Turkish prosecutors are seeking to detain 31 retired military officers in connection with the so-called postmodern coup of 1997 that toppled the fourth civilian government in as many decades.
Police in Ankara, Istanbul, Nigde and Canakkale are raiding the homes of former officers, the state-run Anatolia news agency reported, citing the prosecutor’s office in the capital.
The military toppled a coalition government led by an Islamist party after a Feb. 28, 1997, National Security Council meeting, when the generals said they viewed Necmettin Erbakan’s Welfare Party as a threat to Turkey’s strictly secular republic. Retired General Cevik Bir, the deputy chief of General Staff at the time who called the ouster a “postmodern coup,” has been detained, Anatolia said.
“Turkey must face the events in its recent and past political history that disrupted democracy for certain periods,” Justice Minister Sabullah Ergin said today in televised comments from Ankara. “I hope that in the period that follows our country will gain stability that is grounded, not disrupted, and based on institutionalized democracy. All the efforts are for that.”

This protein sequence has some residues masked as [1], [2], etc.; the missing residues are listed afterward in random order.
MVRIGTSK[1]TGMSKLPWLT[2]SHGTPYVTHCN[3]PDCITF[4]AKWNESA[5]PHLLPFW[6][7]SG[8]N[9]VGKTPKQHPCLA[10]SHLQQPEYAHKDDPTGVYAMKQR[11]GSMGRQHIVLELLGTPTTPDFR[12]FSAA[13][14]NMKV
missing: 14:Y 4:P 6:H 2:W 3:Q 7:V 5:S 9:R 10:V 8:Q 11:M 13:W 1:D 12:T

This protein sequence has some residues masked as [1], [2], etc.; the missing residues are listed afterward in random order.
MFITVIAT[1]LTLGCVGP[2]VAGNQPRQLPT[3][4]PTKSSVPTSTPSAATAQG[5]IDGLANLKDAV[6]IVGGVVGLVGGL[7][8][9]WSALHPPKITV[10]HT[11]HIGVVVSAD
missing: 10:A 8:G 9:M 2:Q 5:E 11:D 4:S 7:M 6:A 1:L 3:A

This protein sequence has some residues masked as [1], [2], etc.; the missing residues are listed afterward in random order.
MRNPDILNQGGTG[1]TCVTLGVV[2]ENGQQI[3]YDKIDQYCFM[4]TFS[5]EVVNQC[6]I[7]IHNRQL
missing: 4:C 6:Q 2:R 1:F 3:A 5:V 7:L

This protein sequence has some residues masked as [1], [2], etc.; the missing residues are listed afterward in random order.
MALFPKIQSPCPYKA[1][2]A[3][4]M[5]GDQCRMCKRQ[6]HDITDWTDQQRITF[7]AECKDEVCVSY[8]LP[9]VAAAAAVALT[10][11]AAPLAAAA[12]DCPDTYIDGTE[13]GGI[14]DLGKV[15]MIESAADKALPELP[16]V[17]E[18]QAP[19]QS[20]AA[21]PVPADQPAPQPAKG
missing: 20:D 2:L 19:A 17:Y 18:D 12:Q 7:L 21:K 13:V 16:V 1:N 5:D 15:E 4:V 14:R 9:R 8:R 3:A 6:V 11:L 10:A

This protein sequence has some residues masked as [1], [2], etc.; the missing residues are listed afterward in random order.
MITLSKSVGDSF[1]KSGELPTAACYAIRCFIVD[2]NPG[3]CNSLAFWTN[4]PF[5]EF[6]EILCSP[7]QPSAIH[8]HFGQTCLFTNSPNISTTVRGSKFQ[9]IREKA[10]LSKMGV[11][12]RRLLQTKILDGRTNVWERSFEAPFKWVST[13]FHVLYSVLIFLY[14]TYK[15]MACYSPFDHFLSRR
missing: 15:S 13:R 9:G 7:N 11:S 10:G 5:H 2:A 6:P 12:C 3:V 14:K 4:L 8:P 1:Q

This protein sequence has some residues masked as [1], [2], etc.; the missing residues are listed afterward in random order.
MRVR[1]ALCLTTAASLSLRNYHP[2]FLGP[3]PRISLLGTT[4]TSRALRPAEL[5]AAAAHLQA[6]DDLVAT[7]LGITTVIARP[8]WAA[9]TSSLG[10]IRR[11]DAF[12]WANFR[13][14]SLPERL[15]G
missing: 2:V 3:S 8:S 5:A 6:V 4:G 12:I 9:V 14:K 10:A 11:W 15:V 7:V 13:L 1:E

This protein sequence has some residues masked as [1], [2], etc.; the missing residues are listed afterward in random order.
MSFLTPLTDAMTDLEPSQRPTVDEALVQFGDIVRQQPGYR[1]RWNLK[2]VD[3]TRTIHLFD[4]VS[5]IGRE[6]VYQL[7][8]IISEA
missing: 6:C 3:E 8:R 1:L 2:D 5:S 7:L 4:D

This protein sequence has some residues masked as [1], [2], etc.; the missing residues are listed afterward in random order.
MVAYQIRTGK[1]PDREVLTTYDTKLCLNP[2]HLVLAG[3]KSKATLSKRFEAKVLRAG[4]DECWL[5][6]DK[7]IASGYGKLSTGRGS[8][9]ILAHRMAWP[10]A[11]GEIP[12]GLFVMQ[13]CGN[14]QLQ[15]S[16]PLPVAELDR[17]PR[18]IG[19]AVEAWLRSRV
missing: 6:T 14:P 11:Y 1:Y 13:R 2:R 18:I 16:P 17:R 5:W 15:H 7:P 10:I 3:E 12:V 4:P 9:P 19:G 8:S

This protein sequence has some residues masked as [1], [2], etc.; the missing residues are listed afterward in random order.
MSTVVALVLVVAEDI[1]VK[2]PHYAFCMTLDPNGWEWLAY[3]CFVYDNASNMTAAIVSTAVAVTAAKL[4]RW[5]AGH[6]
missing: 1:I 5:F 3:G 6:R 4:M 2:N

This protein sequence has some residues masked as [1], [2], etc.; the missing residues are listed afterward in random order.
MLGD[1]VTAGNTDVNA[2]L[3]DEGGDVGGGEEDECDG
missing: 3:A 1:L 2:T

The warrants come after Turkish military commanders who seized power in a 1980 coup went on trial April 4, charged with using force to topple the government.
Turkish prosecutors are also pursuing two cases against current and former military officers for alleged plots to overthrow Prime Minister Recep Tayyip Erdogan’s government. More than 200 officers along with academics and journalists have been jailed in the Ergenekon and Balyoz, or Sledgehammer, investigations that began in 2007.